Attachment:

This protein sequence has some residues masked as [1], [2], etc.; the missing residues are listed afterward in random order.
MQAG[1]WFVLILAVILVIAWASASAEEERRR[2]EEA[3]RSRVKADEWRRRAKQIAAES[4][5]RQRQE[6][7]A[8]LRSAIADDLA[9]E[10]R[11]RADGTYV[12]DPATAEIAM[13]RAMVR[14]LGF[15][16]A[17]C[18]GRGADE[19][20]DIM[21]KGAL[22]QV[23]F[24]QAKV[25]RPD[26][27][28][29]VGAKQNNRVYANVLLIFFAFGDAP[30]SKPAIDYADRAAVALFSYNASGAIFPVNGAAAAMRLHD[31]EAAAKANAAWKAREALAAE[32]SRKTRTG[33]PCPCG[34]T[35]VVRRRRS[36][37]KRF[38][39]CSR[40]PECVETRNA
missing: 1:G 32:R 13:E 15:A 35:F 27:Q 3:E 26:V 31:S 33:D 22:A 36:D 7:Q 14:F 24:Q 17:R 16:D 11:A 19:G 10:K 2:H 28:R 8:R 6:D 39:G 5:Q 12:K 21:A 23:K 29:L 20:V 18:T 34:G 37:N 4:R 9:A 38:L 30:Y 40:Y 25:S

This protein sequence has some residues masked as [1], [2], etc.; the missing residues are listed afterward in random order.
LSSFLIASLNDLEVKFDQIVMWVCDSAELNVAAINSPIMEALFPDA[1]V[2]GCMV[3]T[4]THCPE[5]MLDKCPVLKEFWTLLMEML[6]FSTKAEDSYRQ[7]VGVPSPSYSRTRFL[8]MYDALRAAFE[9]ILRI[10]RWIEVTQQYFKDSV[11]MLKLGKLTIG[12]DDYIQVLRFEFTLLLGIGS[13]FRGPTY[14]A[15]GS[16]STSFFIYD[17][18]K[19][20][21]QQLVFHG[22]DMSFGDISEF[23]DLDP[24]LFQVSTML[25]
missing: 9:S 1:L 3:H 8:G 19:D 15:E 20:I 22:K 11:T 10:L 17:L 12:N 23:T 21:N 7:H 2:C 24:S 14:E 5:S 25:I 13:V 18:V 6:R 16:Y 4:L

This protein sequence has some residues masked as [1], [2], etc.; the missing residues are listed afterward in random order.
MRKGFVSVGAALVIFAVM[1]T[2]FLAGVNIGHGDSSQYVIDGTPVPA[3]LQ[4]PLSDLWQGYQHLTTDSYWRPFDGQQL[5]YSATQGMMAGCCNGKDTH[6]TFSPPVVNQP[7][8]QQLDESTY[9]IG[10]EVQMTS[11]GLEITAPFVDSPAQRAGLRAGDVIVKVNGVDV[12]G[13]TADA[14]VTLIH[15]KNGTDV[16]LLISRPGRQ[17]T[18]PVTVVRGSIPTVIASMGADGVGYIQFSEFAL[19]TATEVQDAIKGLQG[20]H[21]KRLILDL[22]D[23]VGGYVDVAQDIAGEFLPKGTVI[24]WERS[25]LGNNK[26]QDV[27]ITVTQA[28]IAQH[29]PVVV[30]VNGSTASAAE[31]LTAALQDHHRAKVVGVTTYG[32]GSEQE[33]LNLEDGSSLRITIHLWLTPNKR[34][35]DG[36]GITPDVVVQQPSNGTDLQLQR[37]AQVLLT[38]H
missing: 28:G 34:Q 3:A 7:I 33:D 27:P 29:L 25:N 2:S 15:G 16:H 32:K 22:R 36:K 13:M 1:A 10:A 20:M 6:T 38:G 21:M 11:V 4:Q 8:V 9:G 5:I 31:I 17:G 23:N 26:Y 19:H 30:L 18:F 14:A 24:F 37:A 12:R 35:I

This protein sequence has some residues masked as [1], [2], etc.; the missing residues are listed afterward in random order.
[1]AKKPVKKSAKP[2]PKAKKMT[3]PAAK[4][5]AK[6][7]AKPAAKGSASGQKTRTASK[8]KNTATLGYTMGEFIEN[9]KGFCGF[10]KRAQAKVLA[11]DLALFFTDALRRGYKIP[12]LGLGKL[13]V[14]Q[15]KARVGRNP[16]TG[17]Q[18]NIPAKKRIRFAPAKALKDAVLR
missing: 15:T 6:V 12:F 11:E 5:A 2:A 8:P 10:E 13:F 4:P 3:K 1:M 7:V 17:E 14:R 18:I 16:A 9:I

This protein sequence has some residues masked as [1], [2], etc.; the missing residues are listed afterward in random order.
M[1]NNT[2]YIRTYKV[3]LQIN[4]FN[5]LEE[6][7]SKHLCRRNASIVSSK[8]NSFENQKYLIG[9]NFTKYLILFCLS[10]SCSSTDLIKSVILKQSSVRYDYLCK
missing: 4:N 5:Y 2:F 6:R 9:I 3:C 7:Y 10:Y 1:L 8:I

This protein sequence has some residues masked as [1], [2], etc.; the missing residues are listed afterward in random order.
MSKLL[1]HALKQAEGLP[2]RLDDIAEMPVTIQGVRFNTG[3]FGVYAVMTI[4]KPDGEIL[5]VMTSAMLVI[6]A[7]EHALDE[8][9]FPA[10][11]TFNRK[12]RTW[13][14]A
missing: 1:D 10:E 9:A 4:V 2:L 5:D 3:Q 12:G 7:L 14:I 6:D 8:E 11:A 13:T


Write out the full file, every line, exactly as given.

This protein sequence has some residues masked as [1], [2], etc.; the missing residues are listed afterward in random order.
MQAG[1]WFVLILAVILVIAWASASAEEERRR[2]EEA[3]RSRVKADEWRRRAKQIAAES[4][5]RQRQE[6][7]A[8]LRSAIADDLA[9]E[10]R[11]RADGTYV[12]DPATAEIAM[13]RAMVR[14]LGF[15][16]A[17]C[18]GRGADE[19][20]DIM[21]KGAL[22]QV[23]F[24]QAKV[25]RPD[26][27][28][29]VGAKQNNRVYANVLLIFFAFGDAP[30]SKPAIDYADRAAVALFSYNASGAIFPVNGAAAAMRLHD[31]EAAAKANAAWKAREALAAE[32]SRKTRTG[33]PCPCG[34]T[35]VVRRRRS[36][37]KRF[38][39]CSR[40]PECVETRNA
missing: 1:G 32:R 13:E 15:A 35:F 27:Q 3:E 26:V 31:S 33:D 22:A 36:D 7:Q 14:F 24:Q 17:R 16:D 11:A 19:G 10:K 2:H 28:R 8:R 6:D 39:G 5:Q 12:K 21:A 23:K 29:L 20:V 18:T 34:G 37:N 4:R 9:A 38:L 30:Y 40:Y 25:S

This protein sequence has some residues masked as [1], [2], etc.; the missing residues are listed afterward in random order.
LSSFLIASLNDLEVKFDQIVMWVCDSAELNVAAINSPIMEALFPDA[1]V[2]GCMV[3]T[4]THCPE[5]MLDKCPVLKEFWTLLMEML[6]FSTKAEDSYRQ[7]VGVPSPSYSRTRFL[8]MYDALRAAFE[9]ILRI[10]RWIEVTQQYFKDSV[11]MLKLGKLTIG[12]DDYIQVLRFEFTLLLGIGS[13]FRGPTY[14]A[15]GS[16]STSFFIYD[17][18]K[19][20][21]QQLVFHG[22]DMSFGDISEF[23]DLDP[24]LFQVSTML[25]
missing: 9:S 1:L 3:H 8:G 19:D 15:E 20:I 22:K 11:T 10:L 17:L 12:N 23:T 21:N 7:H 2:C 24:S 14:E 5:S 25:I 13:V 18:V 6:R 16:Y 4:L

This protein sequence has some residues masked as [1], [2], etc.; the missing residues are listed afterward in random order.
MRKGFVSVGAALVIFAVM[1]T[2]FLAGVNIGHGDSSQYVIDGTPVPA[3]LQ[4]PLSDLWQGYQHLTTDSYWRPFDGQQL[5]YSATQGMMAGCCNGKDTH[6]TFSPPVVNQP[7][8]QQLDESTY[9]IG[10]EVQMTS[11]GLEITAPFVDSPAQRAGLRAGDVIVKVNGVDV[12]G[13]TADA[14]VTLIH[15]KNGTDV[16]LLISRPGRQ[17]T[18]PVTVVRGSIPTVIASMGADGVGYIQFSEFAL[19]TATEVQDAIKGLQG[20]H[21]KRLILDL[22]D[23]VGGYVDVAQDIAGEFLPKGTVI[24]WERS[25]LGNNK[26]QDV[27]ITVTQA[28]IAQH[29]PVVV[30]VNGSTASAAE[31]LTAALQDHHRAKVVGVTTYG[32]GSEQE[33]LNLEDGSSLRITIHLWLTPNKR[34][35]DG[36]GITPDVVVQQPSNGTDLQLQR[37]AQVLLT[38]H
missing: 28:G 34:Q 3:A 7:I 33:D 27:P 29:L 25:N 2:S 15:G 16:H 32:K 22:R 36:K 13:M 1:A 10:A 20:M 6:T 38:G 21:M 11:V 4:Q 8:V 9:G 5:I 31:I 17:G 23:N 26:Y 19:H 30:L 18:F 14:A 24:F 37:A 12:R 35:I

This protein sequence has some residues masked as [1], [2], etc.; the missing residues are listed afterward in random order.
[1]AKKPVKKSAKP[2]PKAKKMT[3]PAAK[4][5]AK[6][7]AKPAAKGSASGQKTRTASK[8]KNTATLGYTMGEFIEN[9]KGFCGF[10]KRAQAKVLA[11]DLALFFTDALRRGYKIP[12]LGLGKL[13]V[14]Q[15]KARVGRNP[16]TG[17]Q[18]NIPAKKRIRFAPAKALKDAVLR
missing: 15:T 6:V 12:F 11:E 5:A 2:A 8:P 10:E 13:F 4:P 3:K 1:M 7:V 17:E 14:R 18:I 16:A 9:I

This protein sequence has some residues masked as [1], [2], etc.; the missing residues are listed afterward in random order.
M[1]NNT[2]YIRTYKV[3]LQIN[4]FN[5]LEE[6][7]SKHLCRRNASIVSSK[8]NSFENQKYLIG[9]NFTKYLILFCLS[10]SCSSTDLIKSVILKQSSVRYDYLCK
missing: 4:N 5:Y 2:F 6:R 9:I 3:C 7:Y 10:Y 1:L 8:I

This protein sequence has some residues masked as [1], [2], etc.; the missing residues are listed afterward in random order.
MSKLL[1]HALKQAEGLP[2]RLDDIAEMPVTIQGVRFNTG[3]FGVYAVMTI[4]KPDGEIL[5]VMTSAMLVI[6]A[7]EHALDE[8][9]FPA[10][11]TFNRK[12]RTW[13][14]A
missing: 1:D 10:E 9:A 4:V 2:L 5:D 3:Q 12:G 7:L 14:I 6:D 8:E 11:A 13:T